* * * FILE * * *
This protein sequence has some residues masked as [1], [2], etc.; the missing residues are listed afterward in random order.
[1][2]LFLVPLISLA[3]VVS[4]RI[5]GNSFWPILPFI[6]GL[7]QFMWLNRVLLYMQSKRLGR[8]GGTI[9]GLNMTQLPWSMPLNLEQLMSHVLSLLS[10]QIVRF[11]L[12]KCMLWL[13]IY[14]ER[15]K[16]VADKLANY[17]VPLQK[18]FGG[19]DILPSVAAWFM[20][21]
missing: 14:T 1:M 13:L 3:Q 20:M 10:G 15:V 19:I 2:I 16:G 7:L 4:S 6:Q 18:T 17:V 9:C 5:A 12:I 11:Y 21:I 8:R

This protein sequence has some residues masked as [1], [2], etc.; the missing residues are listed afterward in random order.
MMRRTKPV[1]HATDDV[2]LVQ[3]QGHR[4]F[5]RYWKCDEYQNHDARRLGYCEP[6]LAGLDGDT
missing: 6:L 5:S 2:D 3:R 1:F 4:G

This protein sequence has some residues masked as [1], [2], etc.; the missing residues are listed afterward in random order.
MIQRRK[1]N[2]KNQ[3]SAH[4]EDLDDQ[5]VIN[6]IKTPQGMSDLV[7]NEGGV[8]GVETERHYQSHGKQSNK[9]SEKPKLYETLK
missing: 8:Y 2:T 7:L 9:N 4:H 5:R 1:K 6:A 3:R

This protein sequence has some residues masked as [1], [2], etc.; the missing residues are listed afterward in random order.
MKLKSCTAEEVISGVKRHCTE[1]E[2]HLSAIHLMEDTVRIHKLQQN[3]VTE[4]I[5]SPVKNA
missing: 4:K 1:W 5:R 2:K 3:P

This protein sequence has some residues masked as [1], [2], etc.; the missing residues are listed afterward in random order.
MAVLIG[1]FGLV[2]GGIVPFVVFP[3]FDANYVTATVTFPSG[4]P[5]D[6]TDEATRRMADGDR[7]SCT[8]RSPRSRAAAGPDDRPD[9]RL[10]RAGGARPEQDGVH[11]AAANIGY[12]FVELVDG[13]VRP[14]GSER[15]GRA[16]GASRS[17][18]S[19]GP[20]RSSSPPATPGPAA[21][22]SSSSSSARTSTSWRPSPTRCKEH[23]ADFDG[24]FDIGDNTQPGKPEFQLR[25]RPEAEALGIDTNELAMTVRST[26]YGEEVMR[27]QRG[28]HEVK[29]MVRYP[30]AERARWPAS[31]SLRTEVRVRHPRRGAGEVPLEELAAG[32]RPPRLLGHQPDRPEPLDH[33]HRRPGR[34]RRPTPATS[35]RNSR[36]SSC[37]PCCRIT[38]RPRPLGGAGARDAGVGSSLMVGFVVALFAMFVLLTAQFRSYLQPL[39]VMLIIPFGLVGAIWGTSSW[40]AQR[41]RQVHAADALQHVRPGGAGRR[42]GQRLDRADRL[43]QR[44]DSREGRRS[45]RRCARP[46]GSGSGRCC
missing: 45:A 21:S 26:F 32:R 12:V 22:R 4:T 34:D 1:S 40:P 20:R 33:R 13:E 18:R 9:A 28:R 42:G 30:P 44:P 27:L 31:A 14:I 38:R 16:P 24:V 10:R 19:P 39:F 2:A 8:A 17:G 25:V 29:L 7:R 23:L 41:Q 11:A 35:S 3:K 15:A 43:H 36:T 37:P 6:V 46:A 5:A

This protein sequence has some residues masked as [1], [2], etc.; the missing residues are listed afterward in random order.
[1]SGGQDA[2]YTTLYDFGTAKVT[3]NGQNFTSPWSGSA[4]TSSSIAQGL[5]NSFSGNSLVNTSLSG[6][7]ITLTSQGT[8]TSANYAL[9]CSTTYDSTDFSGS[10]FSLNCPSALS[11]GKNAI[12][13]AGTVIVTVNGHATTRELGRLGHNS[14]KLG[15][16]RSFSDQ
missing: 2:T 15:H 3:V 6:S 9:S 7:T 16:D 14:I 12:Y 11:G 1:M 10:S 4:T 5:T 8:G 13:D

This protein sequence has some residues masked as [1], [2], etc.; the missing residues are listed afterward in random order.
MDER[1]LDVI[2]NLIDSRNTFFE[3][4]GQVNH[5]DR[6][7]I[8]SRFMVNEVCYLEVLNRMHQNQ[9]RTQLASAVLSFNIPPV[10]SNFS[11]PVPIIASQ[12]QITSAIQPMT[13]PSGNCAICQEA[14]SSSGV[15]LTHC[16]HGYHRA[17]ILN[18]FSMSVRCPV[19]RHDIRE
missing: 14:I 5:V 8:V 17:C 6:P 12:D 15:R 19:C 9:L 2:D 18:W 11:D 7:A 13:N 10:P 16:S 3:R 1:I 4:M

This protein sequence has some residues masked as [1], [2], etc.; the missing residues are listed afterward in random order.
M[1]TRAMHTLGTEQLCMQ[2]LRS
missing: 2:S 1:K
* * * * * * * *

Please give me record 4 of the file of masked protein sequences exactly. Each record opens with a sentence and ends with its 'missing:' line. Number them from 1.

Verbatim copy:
This protein sequence has some residues masked as [1], [2], etc.; the missing residues are listed afterward in random order.
MKLKSCTAEEVISGVKRHCTE[1]E[2]HLSAIHLMEDTVRIHKLQQN[3]VTE[4]I[5]SPVKNA
missing: 4:K 1:W 5:R 2:K 3:P